His Excellency the Governor General in Council, on the recommendation of the Minister of the Environment, acknowledges receipt, on the making of this Order, of assessments done pursuant to subsection 23(1) of the Species at Risk Act by the Committee on the Status of Endangered Wildlife in Canada with respect to the status of the species set out in the annexed schedule.
  • Order Amending Schedule 1 to the Species at Risk Act (2017)

    Biodiversity is rapidly declining worldwide as species become extinct. Today’s extinction rate is estimated to be between 1 000 and 10 000 times higher than the natural rate. Biodiversity is positively related to ecosystem productivity, health and resiliency (i.e. the ability of an ecosystem to respond to changes or disturbances), and, given the interdependency of species, a loss of biodiversity can lead to decreases in ecosystem function and services (e.g. natural processes such as pest control, pollination, coastal wave attenuation, temperature regulation and carbon fixing). These services are important to the health of Canadians, and also have important ties to Canada’s economy. Small changes within an ecosystem can lead to a loss of individuals and species resulting in adverse, irreversible and broad-ranging effects.

COSEWIC Annual Reports

  • COSEWIC Annual Report - 2013-2014 (2014)

    Under Canada’s Species at Risk Act (SARA), the foremost function of COSEWIC is to "assess the status of each wildlife species considered by COSEWIC to be at risk and, as part of the assessment, identify existing and potential threats to the species". COSEWIC held two Wildlife Species Assessment Meetings in this reporting year (October, 2013 to September, 2014) from November 24 to November 29, 2013 and from April 27 to May 2, 2014. During the current reporting period, COSEWIC assessed the status or reviewed the classification of 56 wildlife species. The wildlife species assessment results for the 2012-2013 reporting period include the following: Extinct: 0 Extirpated: 0 Endangered: 23 Threatened: 12 Special Concern: 20 Data Deficient: 0 Not at Risk: 1 Total: 56 Of the 56 wildlife species examined, COSEWIC reviewed the classification of 40 that had been previously assessed. The review of classification for 25 of those wildlife species resulted in a confirmation of the same status as the previous assessment.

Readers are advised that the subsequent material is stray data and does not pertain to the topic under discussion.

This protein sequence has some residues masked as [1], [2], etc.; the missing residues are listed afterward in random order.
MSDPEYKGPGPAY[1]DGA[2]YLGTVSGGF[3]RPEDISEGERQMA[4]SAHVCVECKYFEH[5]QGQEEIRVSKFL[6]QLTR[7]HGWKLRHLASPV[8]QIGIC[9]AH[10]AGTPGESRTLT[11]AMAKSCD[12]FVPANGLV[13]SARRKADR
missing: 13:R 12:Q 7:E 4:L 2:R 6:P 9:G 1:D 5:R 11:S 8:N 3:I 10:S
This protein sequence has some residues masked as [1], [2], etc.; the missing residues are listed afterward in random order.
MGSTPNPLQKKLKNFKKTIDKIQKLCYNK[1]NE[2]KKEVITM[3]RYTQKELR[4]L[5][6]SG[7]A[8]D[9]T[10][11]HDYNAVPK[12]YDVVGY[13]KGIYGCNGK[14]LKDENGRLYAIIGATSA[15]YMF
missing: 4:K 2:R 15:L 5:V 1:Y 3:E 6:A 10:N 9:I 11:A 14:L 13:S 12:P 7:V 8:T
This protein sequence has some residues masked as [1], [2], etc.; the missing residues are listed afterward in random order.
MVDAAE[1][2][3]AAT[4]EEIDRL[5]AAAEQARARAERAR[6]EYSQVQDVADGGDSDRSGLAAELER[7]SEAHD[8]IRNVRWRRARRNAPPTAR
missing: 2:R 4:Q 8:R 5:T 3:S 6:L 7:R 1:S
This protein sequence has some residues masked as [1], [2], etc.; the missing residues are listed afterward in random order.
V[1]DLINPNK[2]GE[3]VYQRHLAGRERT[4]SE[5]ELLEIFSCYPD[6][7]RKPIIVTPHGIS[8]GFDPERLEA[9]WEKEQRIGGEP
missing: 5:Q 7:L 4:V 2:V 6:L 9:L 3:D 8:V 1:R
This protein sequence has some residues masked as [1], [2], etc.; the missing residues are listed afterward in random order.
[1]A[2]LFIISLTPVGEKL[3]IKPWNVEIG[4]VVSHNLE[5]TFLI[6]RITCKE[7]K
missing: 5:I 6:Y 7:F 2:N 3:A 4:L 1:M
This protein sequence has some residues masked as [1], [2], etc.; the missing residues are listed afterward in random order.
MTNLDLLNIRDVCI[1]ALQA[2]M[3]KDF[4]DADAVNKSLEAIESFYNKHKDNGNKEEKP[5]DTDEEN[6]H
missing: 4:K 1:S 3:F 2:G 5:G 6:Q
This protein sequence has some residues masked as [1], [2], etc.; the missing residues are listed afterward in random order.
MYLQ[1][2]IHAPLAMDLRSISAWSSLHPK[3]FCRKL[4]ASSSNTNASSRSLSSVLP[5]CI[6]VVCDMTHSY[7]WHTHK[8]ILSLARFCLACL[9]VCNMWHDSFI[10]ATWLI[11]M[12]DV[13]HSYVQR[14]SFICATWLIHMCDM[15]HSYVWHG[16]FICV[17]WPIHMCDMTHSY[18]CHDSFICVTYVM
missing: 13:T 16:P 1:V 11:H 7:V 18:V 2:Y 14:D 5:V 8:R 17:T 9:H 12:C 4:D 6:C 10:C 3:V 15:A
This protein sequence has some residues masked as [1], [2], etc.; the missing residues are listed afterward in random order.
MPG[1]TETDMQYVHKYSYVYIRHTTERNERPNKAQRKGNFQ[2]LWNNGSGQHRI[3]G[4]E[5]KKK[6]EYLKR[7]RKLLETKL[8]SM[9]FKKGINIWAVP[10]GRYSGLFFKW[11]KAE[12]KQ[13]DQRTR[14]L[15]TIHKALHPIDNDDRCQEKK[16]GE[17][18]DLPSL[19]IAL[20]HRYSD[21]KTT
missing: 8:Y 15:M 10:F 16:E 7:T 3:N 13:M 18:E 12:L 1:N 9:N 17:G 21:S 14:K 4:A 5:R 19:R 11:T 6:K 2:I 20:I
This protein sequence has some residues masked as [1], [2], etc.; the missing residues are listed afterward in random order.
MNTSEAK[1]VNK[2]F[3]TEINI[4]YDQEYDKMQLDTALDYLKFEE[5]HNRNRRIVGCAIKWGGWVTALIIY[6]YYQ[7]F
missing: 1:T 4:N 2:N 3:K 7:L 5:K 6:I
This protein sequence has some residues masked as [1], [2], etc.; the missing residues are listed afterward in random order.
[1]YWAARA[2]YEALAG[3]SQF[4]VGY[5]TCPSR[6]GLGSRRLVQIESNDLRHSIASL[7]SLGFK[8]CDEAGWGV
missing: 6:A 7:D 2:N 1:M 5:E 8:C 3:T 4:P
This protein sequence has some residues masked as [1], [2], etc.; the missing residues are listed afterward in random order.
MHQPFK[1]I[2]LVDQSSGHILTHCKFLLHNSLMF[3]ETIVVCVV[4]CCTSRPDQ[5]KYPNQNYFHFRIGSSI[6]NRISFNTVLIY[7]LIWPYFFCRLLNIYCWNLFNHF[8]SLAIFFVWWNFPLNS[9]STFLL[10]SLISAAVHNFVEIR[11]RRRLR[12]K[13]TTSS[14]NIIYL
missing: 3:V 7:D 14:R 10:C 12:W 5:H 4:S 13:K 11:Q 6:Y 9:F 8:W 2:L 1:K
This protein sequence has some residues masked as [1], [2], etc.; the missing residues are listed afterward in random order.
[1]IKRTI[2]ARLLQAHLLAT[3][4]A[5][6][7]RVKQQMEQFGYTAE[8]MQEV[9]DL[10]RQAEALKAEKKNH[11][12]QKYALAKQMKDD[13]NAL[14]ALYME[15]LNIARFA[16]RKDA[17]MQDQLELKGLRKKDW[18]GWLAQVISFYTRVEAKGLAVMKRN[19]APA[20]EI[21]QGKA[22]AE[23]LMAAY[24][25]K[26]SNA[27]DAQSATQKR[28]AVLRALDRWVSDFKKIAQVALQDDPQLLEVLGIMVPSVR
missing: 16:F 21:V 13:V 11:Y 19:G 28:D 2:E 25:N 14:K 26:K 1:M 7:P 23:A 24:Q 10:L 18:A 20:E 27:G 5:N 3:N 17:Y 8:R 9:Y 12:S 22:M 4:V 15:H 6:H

Consultation Documents

  • Consultation on Amending the List of Species under the Species at Risk Act : Terrestrial Species - January 2015 (2015)

    The Government of Canada is committed to preventing the disappearance of wildlife species at risk from our lands. As part of its strategy for realizing that commitment, on June 5, 2003, the Government of Canada proclaimed the Species at Risk Act (SARA). Attached to the Act is Schedule 1, the list of the species provided for under SARA, also called the List of Wildlife Species at Risk. Extirpated, Endangered and Threatened species on Schedule 1 benefit from the protection of prohibitions and recovery planning requirements under SARA. Special Concern species benefit from its management planning requirements. Schedule 1 has grown from the original 233 to 521 wildlife species at risk. Please submit your comments byApril 15, 2015, for terrestrial species undergoing normal consultationsand byOctober 15, 2015, for terrestrial species undergoing extended consultations.For a description of the consultation paths these species will undergo, please see:Species at Risk Public Registry website